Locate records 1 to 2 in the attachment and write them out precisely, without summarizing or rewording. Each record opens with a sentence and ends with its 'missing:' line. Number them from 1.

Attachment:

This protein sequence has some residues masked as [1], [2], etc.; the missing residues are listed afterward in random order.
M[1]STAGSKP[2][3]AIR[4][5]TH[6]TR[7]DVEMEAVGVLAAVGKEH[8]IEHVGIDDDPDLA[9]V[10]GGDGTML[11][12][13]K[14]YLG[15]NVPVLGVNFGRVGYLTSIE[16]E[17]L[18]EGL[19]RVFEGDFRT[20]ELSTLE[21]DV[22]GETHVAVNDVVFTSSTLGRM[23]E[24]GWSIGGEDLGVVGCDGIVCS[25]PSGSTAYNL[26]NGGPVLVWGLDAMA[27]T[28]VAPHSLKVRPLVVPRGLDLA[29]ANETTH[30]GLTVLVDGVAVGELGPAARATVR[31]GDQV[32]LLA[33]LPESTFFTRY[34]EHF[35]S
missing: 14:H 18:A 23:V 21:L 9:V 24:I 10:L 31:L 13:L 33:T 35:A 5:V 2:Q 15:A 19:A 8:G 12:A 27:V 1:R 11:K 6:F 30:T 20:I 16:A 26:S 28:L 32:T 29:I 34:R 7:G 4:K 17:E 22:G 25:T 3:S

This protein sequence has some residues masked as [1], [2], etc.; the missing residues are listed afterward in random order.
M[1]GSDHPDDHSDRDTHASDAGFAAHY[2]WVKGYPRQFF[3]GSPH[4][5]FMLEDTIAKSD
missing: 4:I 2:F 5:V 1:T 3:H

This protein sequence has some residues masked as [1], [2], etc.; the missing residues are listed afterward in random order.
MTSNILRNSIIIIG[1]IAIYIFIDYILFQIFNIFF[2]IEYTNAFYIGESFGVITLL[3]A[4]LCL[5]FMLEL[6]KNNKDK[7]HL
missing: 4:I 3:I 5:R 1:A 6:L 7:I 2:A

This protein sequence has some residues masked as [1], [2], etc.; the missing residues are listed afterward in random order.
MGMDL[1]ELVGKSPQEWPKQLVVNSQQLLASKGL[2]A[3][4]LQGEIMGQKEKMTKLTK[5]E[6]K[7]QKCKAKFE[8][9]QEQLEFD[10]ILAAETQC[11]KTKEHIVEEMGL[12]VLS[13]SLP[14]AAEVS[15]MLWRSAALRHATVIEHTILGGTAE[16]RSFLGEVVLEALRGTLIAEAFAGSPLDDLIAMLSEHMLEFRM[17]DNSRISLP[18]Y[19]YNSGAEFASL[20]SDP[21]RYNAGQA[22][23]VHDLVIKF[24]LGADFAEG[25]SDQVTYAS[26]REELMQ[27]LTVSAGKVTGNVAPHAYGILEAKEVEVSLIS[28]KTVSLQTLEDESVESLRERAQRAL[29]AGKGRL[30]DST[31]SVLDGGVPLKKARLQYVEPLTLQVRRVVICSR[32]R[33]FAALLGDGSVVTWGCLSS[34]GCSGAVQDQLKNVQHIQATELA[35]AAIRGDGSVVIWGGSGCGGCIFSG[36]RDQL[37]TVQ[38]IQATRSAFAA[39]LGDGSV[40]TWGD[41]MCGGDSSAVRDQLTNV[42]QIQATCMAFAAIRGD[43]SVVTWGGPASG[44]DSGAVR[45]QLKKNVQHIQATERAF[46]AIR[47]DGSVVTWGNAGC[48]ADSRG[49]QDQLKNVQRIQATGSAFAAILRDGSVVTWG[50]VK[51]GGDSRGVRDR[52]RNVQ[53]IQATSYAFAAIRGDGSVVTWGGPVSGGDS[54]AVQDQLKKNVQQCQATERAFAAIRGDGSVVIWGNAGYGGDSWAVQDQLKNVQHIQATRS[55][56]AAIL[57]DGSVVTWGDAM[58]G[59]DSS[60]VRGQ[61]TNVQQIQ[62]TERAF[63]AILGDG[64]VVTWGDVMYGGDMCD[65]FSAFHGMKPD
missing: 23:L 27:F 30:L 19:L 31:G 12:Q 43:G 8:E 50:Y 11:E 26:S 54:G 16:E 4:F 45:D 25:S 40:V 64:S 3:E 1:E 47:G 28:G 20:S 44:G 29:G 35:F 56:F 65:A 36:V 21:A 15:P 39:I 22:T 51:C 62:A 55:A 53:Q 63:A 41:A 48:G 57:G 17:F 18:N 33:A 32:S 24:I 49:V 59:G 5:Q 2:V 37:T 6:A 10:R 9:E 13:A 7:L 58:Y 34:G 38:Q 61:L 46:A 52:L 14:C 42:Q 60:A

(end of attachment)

This protein sequence has some residues masked as [1], [2], etc.; the missing residues are listed afterward in random order.
M[1]STAGSKP[2][3]AIR[4][5]TH[6]TR[7]DVEMEAVGVLAAVGKEH[8]IEHVGIDDDPDLA[9]V[10]GGDGTML[11][12][13]K[14]YLG[15]NVPVLGVNFGRVGYLTSIE[16]E[17]L[18]EGL[19]RVFEGDFRT[20]ELSTLE[21]DV[22]GETHVAVNDVVFTSSTLGRM[23]E[24]GWSIGGEDLGVVGCDGIVCS[25]PSGSTAYNL[26]NGGPVLVWGLDAMA[27]T[28]VAPHSLKVRPLVVPRGLDLA[29]ANETTH[30]GLTVLVDGVAVGELGPAARATVR[31]GDQV[32]LLA[33]LPESTFFTRY[34]EHF[35]S
missing: 14:H 18:A 23:V 21:L 9:V 24:I 10:L 31:L 13:L 33:T 35:A 5:V 2:Q 15:A 19:A 8:G 12:A 27:V 1:R 11:K 6:F 30:T 20:I 16:A 26:S 28:L 32:T 29:I 34:R 7:G 4:K 17:E 22:G 25:T 3:S

This protein sequence has some residues masked as [1], [2], etc.; the missing residues are listed afterward in random order.
M[1]GSDHPDDHSDRDTHASDAGFAAHY[2]WVKGYPRQFF[3]GSPH[4][5]FMLEDTIAKSD
missing: 4:I 2:F 5:V 1:T 3:H